Stepping out into frigid temperatures with cold, tight muscles never feels good and could be putting you at risk. Whether you are a weekend runner or a Winter Olympian, a proper warm-up is critical for optimal performance and injury prevention.
Here’s what you need to know:
- An aerobic warm-up gets oxygen-rich blood flowing to the muscles. Raising the heart rate warms the core and peripheral body temperature to make soft tissues more resilient and pliable.
- Lubrication of the joint surfaces through dynamic range of motion exercises decreases resistance and improves mobility.
- Practicing muscle recruitment patterns will prime the nervous system to help co-ordination of complex, powerful or quick movements.
- Progressive loading of tissues by gradually adding speed or resistance prepares them to handle forces safely.
- A well-executed warm-up can help prepare you mentally by clearing your head of distractions allowing you to focus on your sport.
Professional athletes take their warm-ups seriously. Before a bobsled race, athletes spend 30-45 minutes warming up to prepare to push a 465 pound sled for five seconds over 50 metres, before jumping into the sled.
Recreational athletes commonly warm up on the go with lighter exercise building into more strenuous activity. It takes most athletes between 10-20 minutes of movement to heat up and be ready for higher-level performance. Even if you are pressed for time, taking 5 minutes for sport specific exercises on top of an aerobic warm up will have a positive impact on your workout. The goal is not to be fatigued, but ready to go.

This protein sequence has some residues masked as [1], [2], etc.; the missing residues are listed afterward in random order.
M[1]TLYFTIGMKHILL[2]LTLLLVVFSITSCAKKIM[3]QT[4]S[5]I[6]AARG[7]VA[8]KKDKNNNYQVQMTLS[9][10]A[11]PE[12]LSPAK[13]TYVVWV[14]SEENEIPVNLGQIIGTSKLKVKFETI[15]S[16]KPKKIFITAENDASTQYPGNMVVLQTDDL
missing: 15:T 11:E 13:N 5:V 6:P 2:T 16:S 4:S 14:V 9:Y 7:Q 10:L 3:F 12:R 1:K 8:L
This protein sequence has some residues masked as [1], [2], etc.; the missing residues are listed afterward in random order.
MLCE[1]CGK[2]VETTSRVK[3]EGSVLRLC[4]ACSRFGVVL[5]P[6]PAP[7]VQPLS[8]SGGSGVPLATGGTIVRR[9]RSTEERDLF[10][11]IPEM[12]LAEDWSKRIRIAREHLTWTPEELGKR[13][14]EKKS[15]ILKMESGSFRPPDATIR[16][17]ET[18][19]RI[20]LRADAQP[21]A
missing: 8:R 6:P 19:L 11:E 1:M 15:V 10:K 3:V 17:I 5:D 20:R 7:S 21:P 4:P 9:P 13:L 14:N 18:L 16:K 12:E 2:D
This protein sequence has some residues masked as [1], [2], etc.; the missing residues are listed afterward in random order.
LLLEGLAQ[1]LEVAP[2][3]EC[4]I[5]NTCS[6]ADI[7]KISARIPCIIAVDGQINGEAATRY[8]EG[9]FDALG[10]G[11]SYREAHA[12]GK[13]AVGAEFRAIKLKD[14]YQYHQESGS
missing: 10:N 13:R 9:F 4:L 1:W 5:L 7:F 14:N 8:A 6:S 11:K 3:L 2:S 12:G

Here are five movements that will help prepare the body and activate key muscles for your winter activities. Do the exercises in a nonstop sequence to maintain your core temperature and prepare your body and muscles for activity. Exercises can be done inside or outside.
1. Aerobic Warm Up
Jog or skip for 5-10 minutes to increase the heart rate and raise core body temperature.
Loop a mini-band above your knees and do 5-10 bodyweight squats. The band will drive your knees inward, activating your hip abductors as you push the band outwards. To increase the difficulty and challenge your balance, squat on one leg. Start slowly and gradually increase the speed of the squat.
Sit back as you squat to activate your posterior chain of muscle including the gluteals and hamstrings.
3. Three-Way Hip Activation
With a mini-band around your ankles, stretch the band apart in three different directions:
- Turn your hip inward and stretch band to the front at a 45 degree angle.
- Turn your hip outward and pull back at a 45 degrees angle.
- Extend your hip straight back, ensuring you do not over-arch your lower back.
Hold each position for 5 seconds and do 5-10 repetitions, enough times to notice the muscles around your hip working, but not so much that you feel fatigue. Keep your pelvis square and level. Keep your knee extended on the leg that you are pulling with to ensure optimal contraction of your hip muscles.
4. Bird Dog
In a hands and knees position, engage your core, extend the opposite arm and leg and hold the position for 5 seconds. To increase the difficulty, try using a Theraband or sport cord. Do 10-15 repetitions each side.
5. Hip Swings
Hip Adduction/Abduction and Hip Flexion/Extension. Support yourself against a wall, bench or post; swing your legs side-to-side and forward and back. Swing 10-20 times in each direction for each side.